Property prices in the UK are set to go up by somewhere in between 4%-6% next year. Halifax have said that affordability issues and the looming rise in interest rates have slowed down the UK property market.
The level of demand for properties has gone up in the last few months, however the amount of homes being put onto the market has stayed at an all-time low. Both property websites and surveyors have noted a lack of homes that are currently up-for-sale, which is forcing prices higher. It is believed that this is creating a vicious circle because potential sellers are delaying their sale in the hope that more houses will then get put on to the market.
Halifax’s housing economist, Martin Ellis, has said in his 2016 forecast that this trend is not expected to differ anytime soon.
“As a result, the substantial imbalance between supply and demand is likely to persist, maintaining upward pressure on house prices in 2016.”
“On average, UK house prices look expensive compared to incomes but valuations are supported by the low levels of property for sale, low levels of house building, and exceptionally low interest rates.”
He did however, go on to state that he was not predicting a fall in growth from its present level. According to Halifax’s house price index, the average UK house price is now situated at £205,240- 9.7% up on the previous year.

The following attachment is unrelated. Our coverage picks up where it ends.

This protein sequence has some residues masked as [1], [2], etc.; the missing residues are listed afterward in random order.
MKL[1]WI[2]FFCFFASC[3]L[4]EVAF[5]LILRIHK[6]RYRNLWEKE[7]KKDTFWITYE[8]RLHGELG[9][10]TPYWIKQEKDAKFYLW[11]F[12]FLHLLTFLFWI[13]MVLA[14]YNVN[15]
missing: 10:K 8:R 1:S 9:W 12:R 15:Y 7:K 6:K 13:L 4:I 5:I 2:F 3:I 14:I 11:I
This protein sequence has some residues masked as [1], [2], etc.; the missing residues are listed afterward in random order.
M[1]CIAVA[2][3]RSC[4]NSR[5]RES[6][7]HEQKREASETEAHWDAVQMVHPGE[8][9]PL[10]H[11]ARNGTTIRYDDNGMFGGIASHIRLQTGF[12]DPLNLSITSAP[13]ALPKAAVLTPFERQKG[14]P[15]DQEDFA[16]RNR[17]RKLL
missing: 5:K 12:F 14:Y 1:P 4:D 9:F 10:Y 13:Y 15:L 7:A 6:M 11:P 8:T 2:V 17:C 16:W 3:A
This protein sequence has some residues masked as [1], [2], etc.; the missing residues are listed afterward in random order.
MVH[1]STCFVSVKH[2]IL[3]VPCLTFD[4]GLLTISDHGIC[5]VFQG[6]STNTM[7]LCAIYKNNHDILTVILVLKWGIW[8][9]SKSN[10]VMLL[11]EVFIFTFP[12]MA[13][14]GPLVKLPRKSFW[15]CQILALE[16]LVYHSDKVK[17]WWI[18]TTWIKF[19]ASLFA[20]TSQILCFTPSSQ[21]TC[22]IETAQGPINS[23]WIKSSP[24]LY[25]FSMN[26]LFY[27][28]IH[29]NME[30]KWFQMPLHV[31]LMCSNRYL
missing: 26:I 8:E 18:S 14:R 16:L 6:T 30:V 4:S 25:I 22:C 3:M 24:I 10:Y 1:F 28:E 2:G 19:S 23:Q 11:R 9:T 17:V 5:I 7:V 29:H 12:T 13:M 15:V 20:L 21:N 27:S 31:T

In 2016, Ellis said that he believes that the national level of growth will slow down to somewhere in the region of 4-6%, which would mean an increase of £12,000 for properties at the top-end of the market. It is believed that London’s growth will slow down even more. Since autumn 2014, house price rises in London have already slowed slightly; at that point house price growth was situated at 21%. This year that rate fell to 13%, and Ellis believes that growth will fall to less than 10% at some point in 2016.
He believes that this national slowdown will be driven by the lack of affordable housing; prices have now risen 5.31 times faster than average UK earnings, London saw a new high of 7.96 times wages. This means that even though mortgage interest rates are at an all-time low, people now need to save more for higher deposits before they can take out a mortgage.
“With house prices continuing to increase more quickly than average earnings, it is increasingly difficult to get on the housing ladder,” he said. “This ongoing development, combined with the growing prospect of an interest rate rise, should start to put the brakes on house price growth during the course of 2016.”
The figures released by Halifax are generated by the number of mortgages that it approves every month. They are then altered to be representative of typical property sales. The bank had initially predicted increases of between 3%-5%, they say that the delay in the rise of interest rates had a big effect on the levels that are being seen in reality.